What a happy family

As mentioned previously Hecate and her kits come out during daylight now. One aspect of this is that I get to spend more time with them.

Learning their names, for example.

Although this year’s kits seem much more interested in food than saying hello.… Read the rest

As mentioned previously Hecate and her kits come out during daylight now. One aspect of this is that I get to spend more time with them.

Learning their names, for example.

Although this year’s kits seem much more interested in food than saying hello.

Kits these days.

But one young fellow, Mason, has shared his name.

A few years back one of the neighborhood (human) children asked me how I knew the animals’ names.

“I asked you your name, didn’t I?”

Yes.

“Well, shouldn’t I show them the same respect?”

But they can’t tell you.

“Of course they can. You just have to be willing to listen.”

 

Matron Aunt Gracie

Hecate and her kits come out during daylight now. Fewer predators and a good supply of food, I’d guess.

This is not to suggest the children wander about unchaperoned.

Enter Matron Aunt Gracie.

You may remember Gracie. She’s appeared on her own and often with Hecate.… Read the rest

Hecate and her kits come out during daylight now. Fewer predators and a good supply of food, I’d guess.

This is not to suggest the children wander about unchaperoned.

Enter Matron Aunt Gracie.

You may remember Gracie. She’s appeared on her own and often with Hecate. They’re BFF, you know.

Gracie will fluff at first when Hecate’s tribe trundles out. They’re not delicate or subtle-footed, this brood.

Then she settles down. Remember toughguy Clyde (aka Brutus)? He’ll charge her. She’ll look down at him and spread her wings. He runs back to Hecate. She ignores him.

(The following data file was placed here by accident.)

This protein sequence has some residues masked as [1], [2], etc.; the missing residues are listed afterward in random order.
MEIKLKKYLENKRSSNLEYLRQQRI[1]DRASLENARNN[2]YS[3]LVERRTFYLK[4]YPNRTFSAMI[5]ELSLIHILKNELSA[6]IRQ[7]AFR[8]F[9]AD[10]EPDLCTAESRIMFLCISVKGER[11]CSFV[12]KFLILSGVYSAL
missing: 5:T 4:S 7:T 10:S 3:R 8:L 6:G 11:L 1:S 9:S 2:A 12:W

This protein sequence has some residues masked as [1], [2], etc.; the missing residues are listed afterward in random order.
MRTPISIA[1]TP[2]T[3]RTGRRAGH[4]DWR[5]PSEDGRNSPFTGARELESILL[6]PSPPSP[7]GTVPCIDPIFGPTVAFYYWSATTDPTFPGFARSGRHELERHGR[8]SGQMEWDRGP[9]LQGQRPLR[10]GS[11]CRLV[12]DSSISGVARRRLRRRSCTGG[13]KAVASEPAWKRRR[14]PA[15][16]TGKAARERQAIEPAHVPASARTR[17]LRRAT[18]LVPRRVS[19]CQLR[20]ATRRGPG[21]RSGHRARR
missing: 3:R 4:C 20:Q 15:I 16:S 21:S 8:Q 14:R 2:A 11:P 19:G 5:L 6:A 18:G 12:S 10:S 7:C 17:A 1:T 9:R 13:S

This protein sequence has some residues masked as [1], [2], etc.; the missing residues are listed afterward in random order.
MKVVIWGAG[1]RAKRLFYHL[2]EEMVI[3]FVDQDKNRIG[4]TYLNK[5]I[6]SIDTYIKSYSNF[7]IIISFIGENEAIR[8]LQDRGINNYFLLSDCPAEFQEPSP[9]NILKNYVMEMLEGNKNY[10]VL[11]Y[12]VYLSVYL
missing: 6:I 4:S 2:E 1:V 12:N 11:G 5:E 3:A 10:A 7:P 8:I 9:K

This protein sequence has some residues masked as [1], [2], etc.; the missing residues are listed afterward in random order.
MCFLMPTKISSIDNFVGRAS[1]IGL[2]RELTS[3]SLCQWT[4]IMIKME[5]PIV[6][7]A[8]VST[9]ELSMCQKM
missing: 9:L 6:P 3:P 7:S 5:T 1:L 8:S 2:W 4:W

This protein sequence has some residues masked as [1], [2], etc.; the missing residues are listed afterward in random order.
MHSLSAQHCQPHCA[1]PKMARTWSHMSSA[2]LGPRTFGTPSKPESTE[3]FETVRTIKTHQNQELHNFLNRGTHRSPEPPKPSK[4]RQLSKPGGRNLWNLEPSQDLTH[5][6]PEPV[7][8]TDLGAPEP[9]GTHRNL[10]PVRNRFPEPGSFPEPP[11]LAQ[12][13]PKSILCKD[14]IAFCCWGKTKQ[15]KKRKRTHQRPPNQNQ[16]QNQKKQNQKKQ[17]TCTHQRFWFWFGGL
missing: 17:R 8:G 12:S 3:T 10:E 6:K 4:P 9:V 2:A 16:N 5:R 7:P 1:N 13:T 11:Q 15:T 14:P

Sounds like my mother, my aunt, and me, come to think of it.

 

This Year’s Kits, Pt 2

I shared Hecate‘s revealing her kits to us in last week’s installment.

Proud mother that she is and knowing this Two-Legger always has a plentiful supply of peanuts and cookies, she’s brought them back many nights running.

Of course, this means they’ve gotten use to me.… Read the rest

I shared Hecate‘s revealing her kits to us in last week’s installment.

Proud mother that she is and knowing this Two-Legger always has a plentiful supply of peanuts and cookies, she’s brought them back many nights running.

Of course, this means they’ve gotten use to me.

Ever had raccoons get use to you?

Baby raccoons?

They have no respect.

They run over my feet, paw my legs, stand up with their little paws out.

I feel like I’m in Oliver Twist. “Please, sir. More.”

Hecate, me thinks, is glad to have us as grand…parents? Her children definitely qualify as grandkits.

I mentioned Clyde in the last installment. We’re going with Brutus as a nickname. The smallest is Penelope. She’s always the last to come forward, the first to leave. I worry for her. You may remember Bess from a few years back. She didn’t make it.

Such is life in The Wild.

And without further adieu, more kits: